Can You Put Crown Molding on Popcorn Ceilings: Upgrade Your Home

Choosing crown molding for your home will bring elegance and class into your space and hide the seams along the ceilings’ edge. For those with popcorn ceilings, there are always questions about whether you can add crown molding. Don’t let the texture fool you. There are a lot of things you can do to and with a popcorn ceiling. Of course, you can always remove the texture if you don’t like it, but that has no bearing on molding choices. I have installed dozens of rooms worth of crown molding on all types of ceilings. In the process, I learned a lot about the process and how to adjust for textured ceilings. Learning the ins and outs of adding crown molding to popcorn ceilings merely requires a little more attention to detail and some additional prep work. I’ll show you how. 

Can you put crown molding on popcorn ceilings? You can put crown molding on popcorn ceilings. Because of the texture, there is an extra step to the process, but there’s no reason you can’t accomplish it at home with the right tools, materials, and information. Regardless of the ceilings’ surface, the crown molding will give your room new life and more visual appeal. 

Can you Put Crown Molding on Textured Ceiling

You can put crown molding on popcorn ceilings. Although hiring a professional is always an option, you can DIY with the right tools just as easily, and it’s far more cost-effective. Better still, there’s almost no difference between installing it on a flat ceiling and a textured one such as popcorn. Here I will describe the process without removing the texture, but we’ll cover that later in the article, so you have both options. 

First, you will need to measure and cut your molding to fit the space. The most difficult part is getting your angles correct in the corners. Some brands of crown molding offer special corner pieces to make the process easier. Most of all, remember to measure twice and cut once. 

Next, do a dry-fit to check that everything is the correct size. After that, you can fix the crown molding in place with small nails. This will leave a small gap where the popcorn pushes the molding away from the ceiling, but that isn’t a concern.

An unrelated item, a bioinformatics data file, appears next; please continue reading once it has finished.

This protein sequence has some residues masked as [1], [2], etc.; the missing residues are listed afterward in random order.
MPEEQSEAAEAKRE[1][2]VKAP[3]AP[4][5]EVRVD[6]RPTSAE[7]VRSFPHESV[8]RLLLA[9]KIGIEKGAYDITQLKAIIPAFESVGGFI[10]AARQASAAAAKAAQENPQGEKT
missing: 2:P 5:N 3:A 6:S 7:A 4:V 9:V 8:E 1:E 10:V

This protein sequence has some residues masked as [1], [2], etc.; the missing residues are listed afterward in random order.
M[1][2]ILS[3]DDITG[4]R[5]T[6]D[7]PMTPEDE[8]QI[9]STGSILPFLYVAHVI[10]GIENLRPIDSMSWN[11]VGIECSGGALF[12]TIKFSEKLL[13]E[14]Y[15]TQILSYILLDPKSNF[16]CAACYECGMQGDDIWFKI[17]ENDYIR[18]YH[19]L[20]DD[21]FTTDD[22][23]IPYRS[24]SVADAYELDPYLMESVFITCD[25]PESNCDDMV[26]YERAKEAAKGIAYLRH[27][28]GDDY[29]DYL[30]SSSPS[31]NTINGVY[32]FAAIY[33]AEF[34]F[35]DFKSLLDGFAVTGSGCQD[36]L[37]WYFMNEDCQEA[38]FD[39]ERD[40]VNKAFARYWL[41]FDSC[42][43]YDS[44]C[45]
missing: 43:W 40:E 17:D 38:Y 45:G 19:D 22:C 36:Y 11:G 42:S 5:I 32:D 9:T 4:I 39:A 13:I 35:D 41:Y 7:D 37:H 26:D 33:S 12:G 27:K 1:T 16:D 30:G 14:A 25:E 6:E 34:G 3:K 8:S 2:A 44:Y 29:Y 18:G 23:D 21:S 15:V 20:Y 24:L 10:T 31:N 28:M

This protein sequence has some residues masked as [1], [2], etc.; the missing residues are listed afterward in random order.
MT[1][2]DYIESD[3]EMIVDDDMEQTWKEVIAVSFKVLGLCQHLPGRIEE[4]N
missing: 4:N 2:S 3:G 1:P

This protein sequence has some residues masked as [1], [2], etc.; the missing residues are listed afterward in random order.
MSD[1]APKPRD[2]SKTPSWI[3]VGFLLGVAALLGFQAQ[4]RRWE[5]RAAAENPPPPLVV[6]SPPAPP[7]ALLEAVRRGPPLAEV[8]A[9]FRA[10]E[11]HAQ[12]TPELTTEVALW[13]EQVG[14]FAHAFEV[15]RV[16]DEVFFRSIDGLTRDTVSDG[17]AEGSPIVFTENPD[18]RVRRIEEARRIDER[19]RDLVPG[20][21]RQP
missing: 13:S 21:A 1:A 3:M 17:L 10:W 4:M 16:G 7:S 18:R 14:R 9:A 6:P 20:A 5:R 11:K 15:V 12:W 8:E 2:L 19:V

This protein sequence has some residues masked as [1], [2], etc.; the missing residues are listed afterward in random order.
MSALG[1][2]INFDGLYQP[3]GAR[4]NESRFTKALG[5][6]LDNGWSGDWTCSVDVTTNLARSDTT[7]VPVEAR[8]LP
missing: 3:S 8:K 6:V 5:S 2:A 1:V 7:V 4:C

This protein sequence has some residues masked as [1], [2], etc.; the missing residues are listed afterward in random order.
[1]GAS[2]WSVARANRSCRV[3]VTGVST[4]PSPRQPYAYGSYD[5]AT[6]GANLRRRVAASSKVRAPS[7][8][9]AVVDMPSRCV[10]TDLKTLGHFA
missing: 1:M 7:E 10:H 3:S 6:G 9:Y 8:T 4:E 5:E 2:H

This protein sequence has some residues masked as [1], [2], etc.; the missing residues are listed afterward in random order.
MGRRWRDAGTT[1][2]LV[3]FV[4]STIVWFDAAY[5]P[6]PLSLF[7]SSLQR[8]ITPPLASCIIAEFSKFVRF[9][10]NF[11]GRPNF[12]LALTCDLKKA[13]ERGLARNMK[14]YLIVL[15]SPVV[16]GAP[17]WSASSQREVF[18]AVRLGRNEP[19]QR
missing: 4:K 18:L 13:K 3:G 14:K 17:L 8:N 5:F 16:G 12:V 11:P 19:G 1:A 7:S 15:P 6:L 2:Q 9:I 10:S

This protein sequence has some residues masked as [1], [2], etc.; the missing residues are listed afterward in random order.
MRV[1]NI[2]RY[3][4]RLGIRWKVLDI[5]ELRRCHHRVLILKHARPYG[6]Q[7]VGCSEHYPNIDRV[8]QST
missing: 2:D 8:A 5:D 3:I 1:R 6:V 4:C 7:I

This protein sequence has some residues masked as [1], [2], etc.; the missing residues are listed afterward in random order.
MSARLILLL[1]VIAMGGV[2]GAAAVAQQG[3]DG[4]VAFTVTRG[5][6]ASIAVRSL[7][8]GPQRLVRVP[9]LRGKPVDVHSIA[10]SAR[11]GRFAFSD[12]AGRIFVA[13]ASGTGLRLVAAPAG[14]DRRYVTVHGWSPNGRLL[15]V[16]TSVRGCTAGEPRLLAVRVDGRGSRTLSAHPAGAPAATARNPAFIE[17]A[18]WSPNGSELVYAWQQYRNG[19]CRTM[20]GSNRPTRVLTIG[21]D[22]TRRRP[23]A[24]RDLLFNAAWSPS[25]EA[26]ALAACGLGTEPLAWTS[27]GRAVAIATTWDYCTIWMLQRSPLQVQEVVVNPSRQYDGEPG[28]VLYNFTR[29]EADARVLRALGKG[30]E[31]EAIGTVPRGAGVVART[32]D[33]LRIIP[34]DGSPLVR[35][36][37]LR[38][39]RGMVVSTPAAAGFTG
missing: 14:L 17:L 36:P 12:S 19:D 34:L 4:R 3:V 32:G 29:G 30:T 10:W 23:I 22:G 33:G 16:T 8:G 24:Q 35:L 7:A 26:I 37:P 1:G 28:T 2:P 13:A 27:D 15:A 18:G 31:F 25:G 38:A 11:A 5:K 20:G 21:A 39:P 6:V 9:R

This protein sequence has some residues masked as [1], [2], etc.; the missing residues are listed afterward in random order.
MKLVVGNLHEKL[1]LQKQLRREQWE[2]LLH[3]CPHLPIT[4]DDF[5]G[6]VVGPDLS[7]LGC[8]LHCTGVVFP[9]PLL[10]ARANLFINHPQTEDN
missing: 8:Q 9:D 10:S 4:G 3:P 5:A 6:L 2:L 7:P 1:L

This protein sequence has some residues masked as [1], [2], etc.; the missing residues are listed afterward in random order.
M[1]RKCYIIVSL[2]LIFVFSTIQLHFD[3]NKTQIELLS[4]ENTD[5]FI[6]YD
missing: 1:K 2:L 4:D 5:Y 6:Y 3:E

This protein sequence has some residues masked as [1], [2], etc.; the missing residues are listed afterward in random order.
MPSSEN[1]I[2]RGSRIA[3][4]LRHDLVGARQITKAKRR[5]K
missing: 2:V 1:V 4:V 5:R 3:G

The classic Ekena Millwork Jefferson Traditional Smooth Crown Moulding is ideal for any room. This pattern is modeled after original historical patterns and designs but has a lightweight urethane body for easy installation. You will love the way it looks in your home. Have Amazon ship to your door by clicking here. 

Then you will need to fill the gap with caulking putty. While you’re filling, make sure to cover any nail heads, so the appearance is smooth and uniform. You will also want to fill in any seams to give it an unbroken appearance.

Follow the directions on your putty to allow proper drying time. Finally, when you are done, you can sand and paint to match your decor. That’s all there is to it. 

What Type of Molding Might Stick to a Popcorn Ceiling

Self-adhesive crown molding can stick to your ceiling. Although there are many options for a flat, smooth ceiling, this type of crown molding is not a good choice to put on a popcorn ceiling. Because the adhesive needs to stick to a flat surface, the texture will interfere with proper installation. 

However, crown molding that is designed for recessed lighting does not stick directly to the ceiling. An option that installs below your ceiling line to provide light would work better if you cannot remove the ceiling texture first. 

Whether you remove all the popcorn ceiling texture or none at all, this modern Orac Decor C361 Crown Molding from Amazon is a fantastic solution. Since it attaches to the wall instead of the ceiling, you don’t need to worry about the texture. Moreover, this molding is designed to create beautiful recessed lighting. You can add ambiance to any room with Orac’s simple, polyurethane foam molding. Find out more by clicking here. 

Is Foam Molding with a Cable Raceway a Solution to Applying Molding to a Popcorn Ceiling

Foam molding with a cable raceway is more than just a solution to applying molding to a popcorn ceiling. It is a superb way to run wires through a room without showing all those ugly cords. Moreover, it is extremely lightweight and easy to install.